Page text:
Take, for example, the use of a pen. If kept in the shirt pocket, you must remove it with the tips of the thumb and index finger, by the opposite end of the point.

If the pen were lying flat on the table, people would generally pick it up by the mid-section. In each instance, the pen must be reoriented into the proper writing Position, before it can be Used. However, if the pen were in a holder, angled back toward the person, they could Grasp the pen in the same orientation as the Use position, thus never having to change Position. See also Pre-Position. This Therblig starts when two or more parts are placed together a peg into a hole and ends when either the assembled object is Transport Loaded or when the hand reaches for another part Transport Empty.

Long lengths of time for this Therblig open numerous possibilities for improvement. For example, in the case of placing a peg in a hole each of the same diameter , both Gilbreth and Barnes found that your can speed assembly by increasing the size of the target.

In the case of the peg, assembly time will be significantly shorter if the holes are countersunk, which aids in guiding the peg into the hole. The Industrial Engineering field has developed an infinite number of ways to reduce assembly time. For example, using "key-ways" to mark the proper orientation of a part reduces errors and the subsequent time to correct them. This Therblig should not be confused with Assemble.

Use is when an object is being operated as it was intended, and typically denotes a tool. For example, we would Assemble a drill by placing a drill bit in the chuck and tightening it, but we Use the drill to bore holes. Operation of controls on a machine would also be considered Use. Alan Mogensen later categorized Use as the Therblig requiring the most skill. This motion is essentially the opposite of Assemble, depending on the circumstances.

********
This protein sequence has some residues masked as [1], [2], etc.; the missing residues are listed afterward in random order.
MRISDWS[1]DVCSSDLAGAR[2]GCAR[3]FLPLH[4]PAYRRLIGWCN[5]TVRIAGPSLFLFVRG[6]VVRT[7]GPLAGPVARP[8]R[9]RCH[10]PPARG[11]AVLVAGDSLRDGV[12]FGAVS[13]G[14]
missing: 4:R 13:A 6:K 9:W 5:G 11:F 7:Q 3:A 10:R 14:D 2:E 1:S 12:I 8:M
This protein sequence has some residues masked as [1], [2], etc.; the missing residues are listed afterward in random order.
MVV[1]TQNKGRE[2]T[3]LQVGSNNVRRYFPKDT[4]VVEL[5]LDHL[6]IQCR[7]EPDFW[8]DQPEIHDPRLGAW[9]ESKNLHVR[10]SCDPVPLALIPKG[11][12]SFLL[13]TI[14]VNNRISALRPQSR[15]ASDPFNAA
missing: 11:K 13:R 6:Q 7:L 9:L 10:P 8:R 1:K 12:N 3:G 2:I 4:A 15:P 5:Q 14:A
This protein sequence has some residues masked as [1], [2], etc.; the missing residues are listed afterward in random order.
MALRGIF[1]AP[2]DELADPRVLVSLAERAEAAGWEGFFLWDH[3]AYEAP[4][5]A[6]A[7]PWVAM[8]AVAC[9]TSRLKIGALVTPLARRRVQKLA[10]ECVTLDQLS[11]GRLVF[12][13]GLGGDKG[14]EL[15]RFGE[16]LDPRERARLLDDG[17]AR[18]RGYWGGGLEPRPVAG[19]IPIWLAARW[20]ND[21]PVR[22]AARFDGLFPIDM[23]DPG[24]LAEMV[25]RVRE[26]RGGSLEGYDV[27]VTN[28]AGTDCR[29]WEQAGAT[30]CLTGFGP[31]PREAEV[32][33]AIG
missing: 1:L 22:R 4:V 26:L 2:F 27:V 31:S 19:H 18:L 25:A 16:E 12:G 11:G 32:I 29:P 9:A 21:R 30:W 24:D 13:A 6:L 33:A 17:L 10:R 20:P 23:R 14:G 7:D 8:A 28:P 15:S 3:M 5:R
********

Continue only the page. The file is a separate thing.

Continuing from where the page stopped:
While it could be used where a mistake was made in Assemble, it could also be the act of removing a part from a jig or clamp, which held the part during the Use or Assemble motion.


Therbligs and 18 Motions Name with Symbols

Login Now. Therbligs primarily refer to motion of human body at the workplace and to the mental activities associated with it. They permit much more precise and detailed description of the work than any other recording techniques. Therbligs were suggested by Frank B. Gilberth the founder of motion study who differentiated 17 fundamental hand or hand and eye motions to which an eighteenth has been added.


Therbligs are 18 kinds of elemental motions, used in the study of motion economy in the workplace. A workplace task is analyzed by recording each of the therblig units for a process, with the results used for optimization of manual labour by eliminating unneeded movements. The word therblig was the creation of Frank Bunker Gilbreth and Lillian Moller Gilbreth , American industrial psychologists who invented the field of time and motion study. It is a reversal of the name Gilbreth , with 'th' transposed. A basic motion element is one of a set of fundamental motions required for a worker to perform a manual operation or task. The set consists of 18 elements, each describing a standardized activity.